Ex-wife recounts Nunn's despair


vhoneycutt@herald-leader.comSeptember 15, 2009 

Former state Rep. Steve Nunn realized in recent weeks that a domestic violence charge filed by ex-fiancée Amanda Ross had permanently damaged his career, ex-wife Tracey Damron said Monday.

Nunn took to his bed for two days last month after he entered an Alford plea — he admitted no guilt but acknowledged there was enough evidence to produce a guilty verdict — in the domestic violence case, said Damron, who has remained close with her former husband and has spoken to him several times in recent days.

"He wanted his day in court," she said. "He felt like he had sold out."

Nunn's outlook grew worse after an alleged visit last week to Gov. Steve Beshear's office.

Nunn, who was forced to resign his job as Beshear's deputy secretary for Health and Family Services after the domestic violence allegations became public in March, told Damron that his friends in Beshear's administration treated him "like he had the plague."

"They may have treated him like he was a king," said Damron, but the deeply depressed Nunn perceived that he had been snubbed.

Jay Blanton, a spokesman for Beshear, said Nunn and the governor did not meet last week. Blanton also said he was not aware that Nunn asked anyone for a meeting with Beshear.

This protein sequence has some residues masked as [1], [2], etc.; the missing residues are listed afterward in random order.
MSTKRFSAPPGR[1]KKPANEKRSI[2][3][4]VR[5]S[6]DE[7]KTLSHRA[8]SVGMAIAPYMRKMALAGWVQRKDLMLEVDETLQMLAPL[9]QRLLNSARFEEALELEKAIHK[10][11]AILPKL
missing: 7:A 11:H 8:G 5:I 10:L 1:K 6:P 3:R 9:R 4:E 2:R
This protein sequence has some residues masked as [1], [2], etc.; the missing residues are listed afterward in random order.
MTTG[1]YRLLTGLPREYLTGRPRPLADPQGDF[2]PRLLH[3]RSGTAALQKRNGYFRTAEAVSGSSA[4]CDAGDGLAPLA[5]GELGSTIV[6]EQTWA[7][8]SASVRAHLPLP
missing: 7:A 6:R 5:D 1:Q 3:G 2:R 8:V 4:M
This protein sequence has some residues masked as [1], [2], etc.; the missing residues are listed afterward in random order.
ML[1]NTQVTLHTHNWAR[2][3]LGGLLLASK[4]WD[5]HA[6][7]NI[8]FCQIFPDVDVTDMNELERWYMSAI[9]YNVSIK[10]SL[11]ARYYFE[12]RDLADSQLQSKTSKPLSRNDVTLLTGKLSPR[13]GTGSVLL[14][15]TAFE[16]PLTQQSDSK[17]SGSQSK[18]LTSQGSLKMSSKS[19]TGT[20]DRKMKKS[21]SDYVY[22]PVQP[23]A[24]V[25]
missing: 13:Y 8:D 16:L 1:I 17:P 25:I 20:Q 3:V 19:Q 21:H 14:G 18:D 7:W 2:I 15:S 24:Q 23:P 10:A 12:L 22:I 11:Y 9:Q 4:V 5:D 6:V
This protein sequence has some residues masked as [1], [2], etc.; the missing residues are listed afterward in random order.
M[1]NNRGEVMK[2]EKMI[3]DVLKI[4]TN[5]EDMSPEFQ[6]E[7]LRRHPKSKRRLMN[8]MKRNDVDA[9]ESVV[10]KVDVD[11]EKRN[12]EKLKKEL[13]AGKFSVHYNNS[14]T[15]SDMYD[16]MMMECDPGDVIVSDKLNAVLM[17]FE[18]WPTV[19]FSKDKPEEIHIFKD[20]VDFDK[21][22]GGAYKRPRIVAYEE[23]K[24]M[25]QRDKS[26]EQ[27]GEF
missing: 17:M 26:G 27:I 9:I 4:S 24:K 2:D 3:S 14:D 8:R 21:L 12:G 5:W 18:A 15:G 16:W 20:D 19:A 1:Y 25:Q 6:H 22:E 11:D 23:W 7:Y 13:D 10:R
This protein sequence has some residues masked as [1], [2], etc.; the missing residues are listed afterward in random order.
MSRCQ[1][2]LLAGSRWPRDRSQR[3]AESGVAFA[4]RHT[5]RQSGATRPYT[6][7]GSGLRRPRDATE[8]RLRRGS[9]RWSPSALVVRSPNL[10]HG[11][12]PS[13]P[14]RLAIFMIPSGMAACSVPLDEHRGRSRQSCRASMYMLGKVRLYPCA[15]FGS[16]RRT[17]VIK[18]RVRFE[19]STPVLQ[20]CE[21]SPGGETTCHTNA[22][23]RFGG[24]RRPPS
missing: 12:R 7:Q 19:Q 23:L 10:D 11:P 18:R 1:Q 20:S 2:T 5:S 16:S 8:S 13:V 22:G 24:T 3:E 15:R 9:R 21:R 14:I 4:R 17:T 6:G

No incident or other person is to blame for what has happened to Nunn, a former gubernatorial candidate, Damron said. "It's not how he was treated; it's not Amanda," she said. "It was Steve's choice."

She called Ross a "beautiful, wonderful girl."

Damron, who divorced Nunn about three years ago, said she didn't know the Steve Nunn whom police found Friday with slit wrists at his parents' graves hours after Ross was found shot to death outside her downtown Lexington home.

Lexington police charged Nunn with murder in Ross' slaying Monday. He also was charged with violation of a protective order. Ross obtained a protective order against Nunn last spring.

Nunn remains in the Hart County Jail, where he also faces six charges of wanton endangerment of a police officer. Police say Nunn brandished and fired a gun in the cemetery where his parents — former Gov. Louie B. Nunn and Beula Nunn — are buried.

Damron said she asked Nunn after he had been taken into custody by police why he didn't tell someone of his increasing despair. "I couldn't," she said he replied.

Damron said Nunn never physically abused her when they were married.

In court testimony, Ross accused Nunn of striking her on Feb. 17 and throwing her against a hallway lamp, breaking it. She said he then threw a cup of bourbon in her face.

Nunn countered that Ross blocked his path to prevent him from leaving her apartment. "I admit I did slap her face, and she stopped attacking me," he said during testimony.

Damron said Nunn wanted to fight the domestic violence charge by showing photographs of injuries he allegedly received from Ross. Meanwhile, friends of Ross have said she was fearful of being attacked by Nunn in recent weeks.